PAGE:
Effexor And Birth Defects
Taking Venlafaxine (Effexor) while pregnant could be harmful to your unborn child. Effexor, first introduced by Wyeth in 1993, has been approved by the Food and Drug Administration (FDA) even though recent studies have caused concern about the possibility of serious side effects from using the drug, including birth defects.
Effexor is a serotonin norephinephrine reuptake inhibitor (SNRI) that is now being marketed by Pfizer. Effexor is licensed for the treatment of major depressive disorder (MDD) and certain Anxiety Disorders. Like similar antidepressants, it is used for treating major depression and other mood disorders.
Where Effexor differs from other antidepressants is that the Venlafaxine works by increasing the levels of two neurotransmitters in the brain, serotonin and norepinephrine. Effexor is listed by the FDA as Pregnancy Category C, this means that studies involving animals indicate a serious risk to the fetus.
Stop Venlafaxine Use During Pregnancy
It also means that human studies have not indicated whether the risk involved in stopping the Venlafaxine is greater than the risk of birth defects. The birth defects that can occur from using Effexor during pregnancy are so severe it would be almost inconceivable that a mother would choose to remain on the drug, if given the choice.
Because both SSRIs and SNRIs affect serotonin levels, they are subject to producing similar side effects. A study conducted in 2003 found that children of mothers who take Venlafaxine in the first trimester of pregnancy run a substantial risk of giving birth to babies with heart and lung defects or Persistent Pulmonary Hypertension of the Newborn (PPHN).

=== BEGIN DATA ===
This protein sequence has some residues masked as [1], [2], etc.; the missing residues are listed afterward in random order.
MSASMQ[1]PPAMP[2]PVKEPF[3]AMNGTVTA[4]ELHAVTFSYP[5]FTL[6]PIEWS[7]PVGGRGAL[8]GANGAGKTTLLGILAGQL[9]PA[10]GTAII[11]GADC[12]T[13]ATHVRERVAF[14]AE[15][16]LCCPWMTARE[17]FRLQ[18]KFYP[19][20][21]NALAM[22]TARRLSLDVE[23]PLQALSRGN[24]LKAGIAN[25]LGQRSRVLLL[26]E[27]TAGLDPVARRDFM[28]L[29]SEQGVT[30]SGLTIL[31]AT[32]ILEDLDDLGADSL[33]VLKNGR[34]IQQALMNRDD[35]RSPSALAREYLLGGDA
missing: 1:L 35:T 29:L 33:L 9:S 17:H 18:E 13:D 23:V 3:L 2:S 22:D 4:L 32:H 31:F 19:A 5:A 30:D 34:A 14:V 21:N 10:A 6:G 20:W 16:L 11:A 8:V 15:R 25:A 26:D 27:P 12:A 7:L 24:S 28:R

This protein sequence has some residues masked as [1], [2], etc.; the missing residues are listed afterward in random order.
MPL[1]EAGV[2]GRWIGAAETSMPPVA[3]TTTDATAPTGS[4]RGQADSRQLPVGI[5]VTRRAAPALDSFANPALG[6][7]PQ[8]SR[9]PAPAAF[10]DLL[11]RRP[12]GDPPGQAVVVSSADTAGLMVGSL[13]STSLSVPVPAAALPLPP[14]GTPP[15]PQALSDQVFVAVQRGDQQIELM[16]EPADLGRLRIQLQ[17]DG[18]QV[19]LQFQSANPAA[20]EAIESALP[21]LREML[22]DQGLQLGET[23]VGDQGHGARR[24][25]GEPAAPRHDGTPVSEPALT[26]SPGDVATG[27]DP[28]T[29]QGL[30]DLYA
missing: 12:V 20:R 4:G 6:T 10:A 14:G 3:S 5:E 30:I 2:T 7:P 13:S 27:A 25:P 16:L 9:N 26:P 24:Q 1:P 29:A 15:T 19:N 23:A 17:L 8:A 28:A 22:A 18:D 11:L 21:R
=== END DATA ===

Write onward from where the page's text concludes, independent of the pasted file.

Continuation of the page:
Effexor Can Cause PPHN
PPHN is a condition that inhibits blood flow to the lungs, resulting in oxygen deprived blood being returned to the heart. PPHN is known to cause shock, heart failure, seizures, organ damage and even death. Children born to mothers who took an SSRI during their pregnancy have an increased risk of being born with Craniosynostosis.
Craniosynostosis is a condition in which one or more parts of an infant’s skull fuses prematurely, this results in restricted skull and brain growth. Another birth defect common to the use of SSRI is the abdominal birth defect called an omphalocele.
An omphalocele is a type of abdominal wall birth defect in which the intestines, liver, and other organs remain outside of the abdomen in a sac because of a defect in the development of the muscles of the abdominal wall.
Contact Personal Injury Lawyer
These are serious birth defects that can happen when you use Venlafaxine during your pregnancy. A woman using Effexor who becomes pregnant should immediately see her physician so that she may be removed from Effexor as quickly as possible (it may take time to withdraw from Effexor).
Any woman who is planning on becoming pregnant should first stop using Effexor and find a more tolerant alternative. If you or a loved one have suffered injuries due to the use of Effexor please contact a qualified personal injury lawyer today at The Law Offices of Nadrich & Cohen, we can help you.